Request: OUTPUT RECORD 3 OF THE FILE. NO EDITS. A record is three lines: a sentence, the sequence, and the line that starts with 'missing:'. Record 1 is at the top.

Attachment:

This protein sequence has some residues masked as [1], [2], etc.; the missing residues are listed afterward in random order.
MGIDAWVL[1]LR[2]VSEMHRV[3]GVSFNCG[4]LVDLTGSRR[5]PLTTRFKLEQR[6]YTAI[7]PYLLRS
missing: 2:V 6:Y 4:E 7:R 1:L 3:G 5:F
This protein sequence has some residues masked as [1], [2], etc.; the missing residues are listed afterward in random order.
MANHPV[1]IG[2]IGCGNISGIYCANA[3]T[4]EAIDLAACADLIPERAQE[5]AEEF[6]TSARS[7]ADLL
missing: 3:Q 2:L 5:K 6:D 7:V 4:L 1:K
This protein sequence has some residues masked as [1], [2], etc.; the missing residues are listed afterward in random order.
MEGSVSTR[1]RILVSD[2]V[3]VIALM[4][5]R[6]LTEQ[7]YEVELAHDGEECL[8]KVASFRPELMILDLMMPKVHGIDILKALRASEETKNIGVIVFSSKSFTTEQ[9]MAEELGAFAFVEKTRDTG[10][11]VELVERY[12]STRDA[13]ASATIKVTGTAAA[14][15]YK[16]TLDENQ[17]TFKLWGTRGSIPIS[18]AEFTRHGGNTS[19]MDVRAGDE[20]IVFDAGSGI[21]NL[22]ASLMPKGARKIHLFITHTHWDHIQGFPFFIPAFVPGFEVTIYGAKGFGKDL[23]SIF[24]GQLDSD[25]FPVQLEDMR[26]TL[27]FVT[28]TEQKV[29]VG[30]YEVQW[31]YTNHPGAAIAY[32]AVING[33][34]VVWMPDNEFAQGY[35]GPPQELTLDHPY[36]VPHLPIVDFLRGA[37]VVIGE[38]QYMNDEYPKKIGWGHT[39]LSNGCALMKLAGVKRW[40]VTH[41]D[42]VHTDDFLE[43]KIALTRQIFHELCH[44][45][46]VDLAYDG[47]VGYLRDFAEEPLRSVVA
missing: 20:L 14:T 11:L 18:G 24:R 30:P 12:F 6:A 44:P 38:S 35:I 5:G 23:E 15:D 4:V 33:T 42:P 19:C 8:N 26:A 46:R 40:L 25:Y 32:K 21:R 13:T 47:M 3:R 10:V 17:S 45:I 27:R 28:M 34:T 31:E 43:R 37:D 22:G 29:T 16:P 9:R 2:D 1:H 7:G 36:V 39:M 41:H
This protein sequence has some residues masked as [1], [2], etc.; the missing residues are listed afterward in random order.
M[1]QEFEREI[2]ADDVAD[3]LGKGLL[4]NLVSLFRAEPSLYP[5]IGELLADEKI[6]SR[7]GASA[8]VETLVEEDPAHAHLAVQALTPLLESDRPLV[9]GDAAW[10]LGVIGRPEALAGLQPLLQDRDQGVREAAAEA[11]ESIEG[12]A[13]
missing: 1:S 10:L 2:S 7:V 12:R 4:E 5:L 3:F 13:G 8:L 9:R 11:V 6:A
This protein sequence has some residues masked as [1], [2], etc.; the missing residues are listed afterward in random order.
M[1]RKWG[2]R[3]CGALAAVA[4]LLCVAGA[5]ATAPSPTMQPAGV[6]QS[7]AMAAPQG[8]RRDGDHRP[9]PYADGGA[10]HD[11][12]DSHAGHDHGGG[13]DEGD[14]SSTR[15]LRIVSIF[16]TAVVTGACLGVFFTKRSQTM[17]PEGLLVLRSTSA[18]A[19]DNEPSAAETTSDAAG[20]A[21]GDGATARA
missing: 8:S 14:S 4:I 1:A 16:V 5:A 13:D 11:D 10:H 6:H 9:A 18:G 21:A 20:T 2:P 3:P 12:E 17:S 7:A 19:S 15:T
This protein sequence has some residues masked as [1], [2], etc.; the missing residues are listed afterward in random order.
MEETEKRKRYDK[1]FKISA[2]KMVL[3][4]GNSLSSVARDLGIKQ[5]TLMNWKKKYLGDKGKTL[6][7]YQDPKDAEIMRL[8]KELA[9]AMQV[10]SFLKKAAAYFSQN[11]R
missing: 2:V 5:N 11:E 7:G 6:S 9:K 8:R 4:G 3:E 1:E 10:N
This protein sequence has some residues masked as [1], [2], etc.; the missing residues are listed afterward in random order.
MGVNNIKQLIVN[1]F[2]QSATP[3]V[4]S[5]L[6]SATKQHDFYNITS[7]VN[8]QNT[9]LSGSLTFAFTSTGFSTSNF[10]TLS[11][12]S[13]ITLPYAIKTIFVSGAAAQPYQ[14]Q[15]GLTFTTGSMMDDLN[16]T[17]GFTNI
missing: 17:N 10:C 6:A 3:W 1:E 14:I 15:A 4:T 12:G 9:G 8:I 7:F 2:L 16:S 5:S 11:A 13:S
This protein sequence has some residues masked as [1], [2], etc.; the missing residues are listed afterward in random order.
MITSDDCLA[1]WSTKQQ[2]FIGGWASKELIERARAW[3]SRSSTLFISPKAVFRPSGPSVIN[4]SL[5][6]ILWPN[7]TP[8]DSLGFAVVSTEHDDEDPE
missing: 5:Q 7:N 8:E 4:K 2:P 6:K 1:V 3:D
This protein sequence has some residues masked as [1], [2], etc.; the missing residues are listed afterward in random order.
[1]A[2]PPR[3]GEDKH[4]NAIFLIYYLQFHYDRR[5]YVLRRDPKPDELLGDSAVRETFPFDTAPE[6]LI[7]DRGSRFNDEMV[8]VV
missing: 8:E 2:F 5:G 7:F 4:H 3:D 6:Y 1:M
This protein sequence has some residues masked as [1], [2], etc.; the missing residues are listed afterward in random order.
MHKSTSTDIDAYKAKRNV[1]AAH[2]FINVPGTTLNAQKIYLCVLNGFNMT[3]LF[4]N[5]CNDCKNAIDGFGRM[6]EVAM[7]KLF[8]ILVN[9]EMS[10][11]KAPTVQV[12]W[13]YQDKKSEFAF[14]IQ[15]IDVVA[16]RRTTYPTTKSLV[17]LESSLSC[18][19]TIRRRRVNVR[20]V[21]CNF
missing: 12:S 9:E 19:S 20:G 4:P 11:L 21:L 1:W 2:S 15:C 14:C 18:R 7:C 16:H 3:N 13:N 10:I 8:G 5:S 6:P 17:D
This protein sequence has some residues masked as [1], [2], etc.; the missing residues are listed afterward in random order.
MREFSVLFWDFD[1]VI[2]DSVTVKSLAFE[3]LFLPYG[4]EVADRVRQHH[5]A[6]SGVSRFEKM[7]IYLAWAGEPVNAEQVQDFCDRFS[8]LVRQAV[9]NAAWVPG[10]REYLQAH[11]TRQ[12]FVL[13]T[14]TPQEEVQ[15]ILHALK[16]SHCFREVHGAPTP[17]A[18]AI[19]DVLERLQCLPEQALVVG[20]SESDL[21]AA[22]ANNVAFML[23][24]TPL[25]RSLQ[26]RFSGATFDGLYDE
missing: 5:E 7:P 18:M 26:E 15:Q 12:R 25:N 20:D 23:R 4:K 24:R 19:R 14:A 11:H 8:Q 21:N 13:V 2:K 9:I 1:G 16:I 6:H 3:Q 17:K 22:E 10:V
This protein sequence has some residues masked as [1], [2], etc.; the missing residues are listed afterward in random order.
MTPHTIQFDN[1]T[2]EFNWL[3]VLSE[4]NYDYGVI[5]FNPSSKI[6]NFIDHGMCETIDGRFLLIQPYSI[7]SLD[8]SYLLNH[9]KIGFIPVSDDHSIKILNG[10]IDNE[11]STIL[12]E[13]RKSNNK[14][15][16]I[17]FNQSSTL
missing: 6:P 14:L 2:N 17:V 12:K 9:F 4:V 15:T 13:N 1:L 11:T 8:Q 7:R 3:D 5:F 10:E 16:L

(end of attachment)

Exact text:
This protein sequence has some residues masked as [1], [2], etc.; the missing residues are listed afterward in random order.
MEGSVSTR[1]RILVSD[2]V[3]VIALM[4][5]R[6]LTEQ[7]YEVELAHDGEECL[8]KVASFRPELMILDLMMPKVHGIDILKALRASEETKNIGVIVFSSKSFTTEQ[9]MAEELGAFAFVEKTRDTG[10][11]VELVERY[12]STRDA[13]ASATIKVTGTAAA[14][15]YK[16]TLDENQ[17]TFKLWGTRGSIPIS[18]AEFTRHGGNTS[19]MDVRAGDE[20]IVFDAGSGI[21]NL[22]ASLMPKGARKIHLFITHTHWDHIQGFPFFIPAFVPGFEVTIYGAKGFGKDL[23]SIF[24]GQLDSD[25]FPVQLEDMR[26]TL[27]FVT[28]TEQKV[29]VG[30]YEVQW[31]YTNHPGAAIAY[32]AVING[33][34]VVWMPDNEFAQGY[35]GPPQELTLDHPY[36]VPHLPIVDFLRGA[37]VVIGE[38]QYMNDEYPKKIGWGHT[39]LSNGCALMKLAGVKRW[40]VTH[41]D[42]VHTDDFLE[43]KIALTRQIFHELCH[44][45][46]VDLAYDG[47]VGYLRDFAEEPLRSVVA
missing: 20:L 14:T 11:L 18:G 24:R 30:P 12:F 6:A 44:P 38:S 35:I 5:G 23:E 15:D 4:V 33:T 42:P 19:C 8:N 26:A 46:R 40:L 25:Y 32:K 21:R 13:T 47:M 3:R 10:V 17:S 45:I 27:R 28:M 34:T 31:E 43:R 37:D 22:G 29:T 16:P 9:R 2:D 1:H 7:G 36:V 39:M 41:H